SciELO - Scientific Electronic Library Online

vol.36 número1Laughing with Sam Sly: the cultural politics of satire and colonial british identity in the Cape Colony, c. 1840-1850 índice de autoresíndice de materiabúsqueda de artículos
Home Pagelista alfabética de revistas  

Servicios Personalizados



Links relacionados

  • En proceso de indezaciónCitado por Google
  • En proceso de indezaciónSimilares en Google



versión On-line ISSN 2309-9585
versión impresa ISSN 0259-0190


MALHERBE, Vertrees C.. Family law and 'the great moral public interests' in Victorian Cape Town, c.1850-1902. Kronos [online]. 2010, vol.36, n.1, pp.7-27. ISSN 2309-9585.

In the wake of the mineral revolution, and the Cape Colony's attainment of responsible government, Cape Town's population doubled in the nineteenth century's latter years. Its largely British ruling class, seeing opportunities for wealth and a greater significance in empire and world, sought to construct a social order conducive to those goals. Faced with increasing ethnic heterogeneity, gender imbalance due to the numbers of male immigrants, and frustration in combating the endemic poverty and slums, city fathers and their closest colleagues - doctors, clergy - perceived the way forward in terms not of extending rights but of moral reform. This article carries the ongoing investigation of family life and law in Cape Town through the Victorian period. It examines legal enactments and social developments where they impacted on marriage, divorce, concubinage and related matters, with particular reference to the welfare of children and those born out of wedlock.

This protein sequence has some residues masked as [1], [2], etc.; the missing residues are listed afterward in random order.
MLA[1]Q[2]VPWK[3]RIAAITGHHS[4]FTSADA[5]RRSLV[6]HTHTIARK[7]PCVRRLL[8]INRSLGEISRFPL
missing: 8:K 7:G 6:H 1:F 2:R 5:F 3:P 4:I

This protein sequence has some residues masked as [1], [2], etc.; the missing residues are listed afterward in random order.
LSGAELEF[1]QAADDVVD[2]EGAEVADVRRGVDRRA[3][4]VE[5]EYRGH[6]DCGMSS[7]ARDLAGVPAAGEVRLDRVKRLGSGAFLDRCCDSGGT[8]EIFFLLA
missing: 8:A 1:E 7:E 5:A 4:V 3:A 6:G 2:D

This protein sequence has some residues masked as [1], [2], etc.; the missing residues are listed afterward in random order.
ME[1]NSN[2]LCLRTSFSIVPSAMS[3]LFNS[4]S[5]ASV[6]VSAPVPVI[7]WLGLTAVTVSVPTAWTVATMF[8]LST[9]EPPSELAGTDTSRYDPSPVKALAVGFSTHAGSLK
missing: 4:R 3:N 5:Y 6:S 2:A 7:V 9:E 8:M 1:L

· texto en Inglés     · Inglés ( pdf )


Creative Commons License Todo el contenido de esta revista, excepto dónde está identificado, está bajo una Licencia Creative Commons